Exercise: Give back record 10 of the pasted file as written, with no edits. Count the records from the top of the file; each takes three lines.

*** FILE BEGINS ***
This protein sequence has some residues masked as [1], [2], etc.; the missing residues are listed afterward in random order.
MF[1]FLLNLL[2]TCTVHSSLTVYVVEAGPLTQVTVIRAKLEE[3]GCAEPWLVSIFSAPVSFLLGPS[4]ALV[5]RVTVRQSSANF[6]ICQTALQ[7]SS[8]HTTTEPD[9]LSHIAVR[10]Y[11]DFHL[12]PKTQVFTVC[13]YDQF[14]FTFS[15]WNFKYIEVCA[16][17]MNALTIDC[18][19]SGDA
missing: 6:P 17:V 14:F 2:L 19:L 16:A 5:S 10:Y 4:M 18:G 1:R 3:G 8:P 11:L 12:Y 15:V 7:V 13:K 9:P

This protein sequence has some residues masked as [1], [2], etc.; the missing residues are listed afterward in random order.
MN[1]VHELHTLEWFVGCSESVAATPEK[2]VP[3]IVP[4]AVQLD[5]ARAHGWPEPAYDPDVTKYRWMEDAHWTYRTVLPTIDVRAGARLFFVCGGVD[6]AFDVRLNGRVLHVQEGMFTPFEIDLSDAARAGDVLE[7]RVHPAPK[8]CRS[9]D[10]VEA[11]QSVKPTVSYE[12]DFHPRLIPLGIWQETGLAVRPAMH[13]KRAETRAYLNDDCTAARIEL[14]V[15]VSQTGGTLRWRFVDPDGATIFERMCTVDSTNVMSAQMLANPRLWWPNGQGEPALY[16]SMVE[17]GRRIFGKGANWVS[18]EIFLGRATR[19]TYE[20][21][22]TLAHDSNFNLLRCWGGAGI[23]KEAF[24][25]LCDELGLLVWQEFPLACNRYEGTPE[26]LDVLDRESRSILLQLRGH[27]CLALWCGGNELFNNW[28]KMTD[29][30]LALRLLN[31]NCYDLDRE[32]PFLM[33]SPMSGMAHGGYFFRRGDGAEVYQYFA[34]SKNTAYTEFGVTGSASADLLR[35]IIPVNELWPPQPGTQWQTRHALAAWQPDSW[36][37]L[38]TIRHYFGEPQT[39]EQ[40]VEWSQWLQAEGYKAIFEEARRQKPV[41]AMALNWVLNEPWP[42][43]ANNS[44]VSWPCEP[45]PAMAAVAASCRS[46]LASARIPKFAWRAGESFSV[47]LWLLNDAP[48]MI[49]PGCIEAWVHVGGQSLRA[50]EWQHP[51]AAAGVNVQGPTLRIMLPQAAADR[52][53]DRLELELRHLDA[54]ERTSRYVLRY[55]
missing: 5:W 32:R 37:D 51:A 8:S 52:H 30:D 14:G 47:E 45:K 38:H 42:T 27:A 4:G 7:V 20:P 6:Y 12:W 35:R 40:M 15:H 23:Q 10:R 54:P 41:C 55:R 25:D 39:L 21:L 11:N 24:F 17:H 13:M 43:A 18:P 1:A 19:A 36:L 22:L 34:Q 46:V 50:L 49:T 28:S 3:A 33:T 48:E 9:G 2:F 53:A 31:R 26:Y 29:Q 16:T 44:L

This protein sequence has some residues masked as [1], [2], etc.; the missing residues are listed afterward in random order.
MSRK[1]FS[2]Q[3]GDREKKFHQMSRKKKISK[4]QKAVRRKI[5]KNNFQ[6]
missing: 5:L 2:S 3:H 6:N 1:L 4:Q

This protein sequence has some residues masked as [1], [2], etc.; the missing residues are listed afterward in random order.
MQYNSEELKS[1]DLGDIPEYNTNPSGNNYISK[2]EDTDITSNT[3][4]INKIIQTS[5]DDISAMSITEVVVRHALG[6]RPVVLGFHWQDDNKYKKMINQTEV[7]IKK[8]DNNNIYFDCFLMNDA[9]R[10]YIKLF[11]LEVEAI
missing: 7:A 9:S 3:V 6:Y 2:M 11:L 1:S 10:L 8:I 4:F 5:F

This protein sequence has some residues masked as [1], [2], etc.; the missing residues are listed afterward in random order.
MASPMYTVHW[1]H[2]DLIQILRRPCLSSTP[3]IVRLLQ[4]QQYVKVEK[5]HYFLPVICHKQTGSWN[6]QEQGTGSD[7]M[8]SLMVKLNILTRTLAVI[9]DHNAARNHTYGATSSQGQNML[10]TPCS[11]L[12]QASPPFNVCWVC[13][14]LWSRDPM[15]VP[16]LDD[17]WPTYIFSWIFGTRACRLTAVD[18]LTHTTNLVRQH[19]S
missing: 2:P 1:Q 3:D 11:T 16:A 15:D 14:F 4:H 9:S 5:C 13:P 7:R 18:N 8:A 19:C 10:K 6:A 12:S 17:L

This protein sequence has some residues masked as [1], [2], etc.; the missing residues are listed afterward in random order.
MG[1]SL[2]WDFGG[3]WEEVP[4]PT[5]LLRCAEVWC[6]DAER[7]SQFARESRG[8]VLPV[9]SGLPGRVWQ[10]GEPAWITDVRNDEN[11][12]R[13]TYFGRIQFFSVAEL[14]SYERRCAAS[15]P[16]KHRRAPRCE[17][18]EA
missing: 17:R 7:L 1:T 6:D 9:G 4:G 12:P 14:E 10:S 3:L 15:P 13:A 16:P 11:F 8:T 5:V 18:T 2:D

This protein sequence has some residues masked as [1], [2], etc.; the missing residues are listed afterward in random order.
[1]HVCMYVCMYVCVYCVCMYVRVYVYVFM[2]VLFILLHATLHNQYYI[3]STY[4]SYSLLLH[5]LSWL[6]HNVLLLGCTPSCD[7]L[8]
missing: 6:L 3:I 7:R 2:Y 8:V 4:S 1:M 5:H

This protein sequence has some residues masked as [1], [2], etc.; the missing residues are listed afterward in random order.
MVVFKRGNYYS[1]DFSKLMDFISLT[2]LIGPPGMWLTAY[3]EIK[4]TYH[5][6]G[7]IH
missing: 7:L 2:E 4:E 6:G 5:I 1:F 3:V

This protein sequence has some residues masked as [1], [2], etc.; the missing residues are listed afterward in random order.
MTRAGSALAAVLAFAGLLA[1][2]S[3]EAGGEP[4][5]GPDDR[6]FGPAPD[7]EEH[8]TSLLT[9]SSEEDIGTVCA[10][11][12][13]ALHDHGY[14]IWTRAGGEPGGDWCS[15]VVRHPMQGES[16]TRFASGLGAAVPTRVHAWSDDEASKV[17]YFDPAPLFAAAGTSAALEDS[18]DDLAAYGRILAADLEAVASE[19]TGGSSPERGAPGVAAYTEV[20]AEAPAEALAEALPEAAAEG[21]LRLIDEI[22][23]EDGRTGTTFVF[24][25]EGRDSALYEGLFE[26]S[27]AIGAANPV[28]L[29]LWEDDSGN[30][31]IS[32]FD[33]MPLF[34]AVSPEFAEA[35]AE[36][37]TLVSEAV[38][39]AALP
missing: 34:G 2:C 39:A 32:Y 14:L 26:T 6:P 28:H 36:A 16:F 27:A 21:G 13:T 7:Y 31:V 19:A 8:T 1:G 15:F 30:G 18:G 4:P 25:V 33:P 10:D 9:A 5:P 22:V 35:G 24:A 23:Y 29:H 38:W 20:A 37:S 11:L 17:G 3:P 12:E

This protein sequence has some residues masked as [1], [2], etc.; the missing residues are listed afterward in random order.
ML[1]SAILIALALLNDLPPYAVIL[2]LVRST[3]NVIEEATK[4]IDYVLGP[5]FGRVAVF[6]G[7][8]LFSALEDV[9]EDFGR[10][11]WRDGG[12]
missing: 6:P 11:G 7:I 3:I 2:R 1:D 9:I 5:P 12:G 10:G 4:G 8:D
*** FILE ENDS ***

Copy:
This protein sequence has some residues masked as [1], [2], etc.; the missing residues are listed afterward in random order.
ML[1]SAILIALALLNDLPPYAVIL[2]LVRST[3]NVIEEATK[4]IDYVLGP[5]FGRVAVF[6]G[7][8]LFSALEDV[9]EDFGR[10][11]WRDGG[12]
missing: 6:P 11:G 7:I 3:I 2:R 1:D 9:I 5:P 12:G 10:G 4:G 8:D